Photography by Catharine Martin

©Diane LeBow

Published in Via (AAA) Magazine March 2005

This article was first published in March 2005. Some facts
may have aged gracelessly. Please call ahead to verify information.

Sophocles Slept Here

I had long been fascinated by Khadafi and his band of female security guards. When I learned that our government was easing restrictions on American citizens visiting Libya, I quickly made arrangements to go. Intrigued by Greek and Roman history and culture, when I heard that Libya had such pristine Greek and Roman archaeological remains, I almost flew over to Tripoli on my own adrenaline.

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Foreign Affairs

Edited by Mitzi Szereto
Sexual delight awaits you in every port of call

Escape the mundane. Fill your senses with the sights, sounds, and aromas of faraway places, the perfume counters of Dubai and the hidden waterfalls of St. Lucia, a café overlooking the beach on Tenerife and a men’s bathhouse on a back street in Brussels. These are stories of lush, ripe sex.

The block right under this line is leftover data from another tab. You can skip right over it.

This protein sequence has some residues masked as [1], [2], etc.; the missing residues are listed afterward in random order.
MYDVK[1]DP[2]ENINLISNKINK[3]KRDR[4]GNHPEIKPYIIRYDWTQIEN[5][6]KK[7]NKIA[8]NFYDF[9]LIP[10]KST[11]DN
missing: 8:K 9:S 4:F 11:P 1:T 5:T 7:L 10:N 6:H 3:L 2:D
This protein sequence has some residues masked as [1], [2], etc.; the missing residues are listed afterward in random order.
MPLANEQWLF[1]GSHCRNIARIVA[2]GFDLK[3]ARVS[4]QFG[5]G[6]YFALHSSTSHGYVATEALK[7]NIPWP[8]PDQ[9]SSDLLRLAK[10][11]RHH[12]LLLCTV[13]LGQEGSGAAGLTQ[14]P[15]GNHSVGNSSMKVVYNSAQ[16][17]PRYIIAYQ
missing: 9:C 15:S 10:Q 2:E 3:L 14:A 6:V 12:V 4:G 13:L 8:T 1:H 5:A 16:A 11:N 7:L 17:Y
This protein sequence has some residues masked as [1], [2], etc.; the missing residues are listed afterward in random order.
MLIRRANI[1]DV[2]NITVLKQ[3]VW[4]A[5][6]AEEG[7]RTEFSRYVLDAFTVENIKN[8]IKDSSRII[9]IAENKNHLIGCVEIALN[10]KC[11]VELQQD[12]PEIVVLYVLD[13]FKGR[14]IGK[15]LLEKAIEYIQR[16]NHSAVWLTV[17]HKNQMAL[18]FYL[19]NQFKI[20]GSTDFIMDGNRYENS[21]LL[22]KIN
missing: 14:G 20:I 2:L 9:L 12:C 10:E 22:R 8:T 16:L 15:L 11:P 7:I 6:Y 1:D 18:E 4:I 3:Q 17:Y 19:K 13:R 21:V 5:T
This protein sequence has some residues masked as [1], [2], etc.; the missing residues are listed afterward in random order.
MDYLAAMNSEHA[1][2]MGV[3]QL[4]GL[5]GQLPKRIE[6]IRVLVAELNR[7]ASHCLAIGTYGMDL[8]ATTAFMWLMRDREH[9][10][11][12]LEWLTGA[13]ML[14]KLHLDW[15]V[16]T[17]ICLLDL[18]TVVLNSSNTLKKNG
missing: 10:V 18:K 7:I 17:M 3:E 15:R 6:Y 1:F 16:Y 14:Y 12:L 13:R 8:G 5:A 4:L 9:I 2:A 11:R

In Linda Jaivin’s “Peking Duck,” a photographer eludes her watchful interpreter to tumble with a circus acrobat at the Old Summer Palace in Beijing. In Donna George Storey’s “Ukiyo,” an overworked professor tours the red light district of Kyoto, attracting unexpected pleasures. And Holly Farris’s magical “Continental Breakfast” puts a twist on the second honeymoon, when a woman staying at an auberge in Brittany finds that the cook and gardener can read her desire better than her neglectful husband.

Foreign Affairs presents luminous erotica with the subtle, sexy undercurrent of unfamiliar waters.

Praise for Mitzi Szereto’s Erotic Travel Tales:

“Buckle up. Erotic Travel Tales is a first-class journey through sexual encounters around the world. You’ll save the cost of a plane ticket and won’t have splinters after sex in a gondola.”
”Playboy $14.95 Trade Paper ISBN 1-57344-192-9 6 x 9, 200 pages Erotica

Dancing on the Seine: My Mother’s Requiem

dlb-011-121x190.gifA Mother’s World: A Mother’s WorldJourneys of the Heart
Edited by Marybeth Bond & Pamela Michael
April 1998
ISBN 1-885211-26-0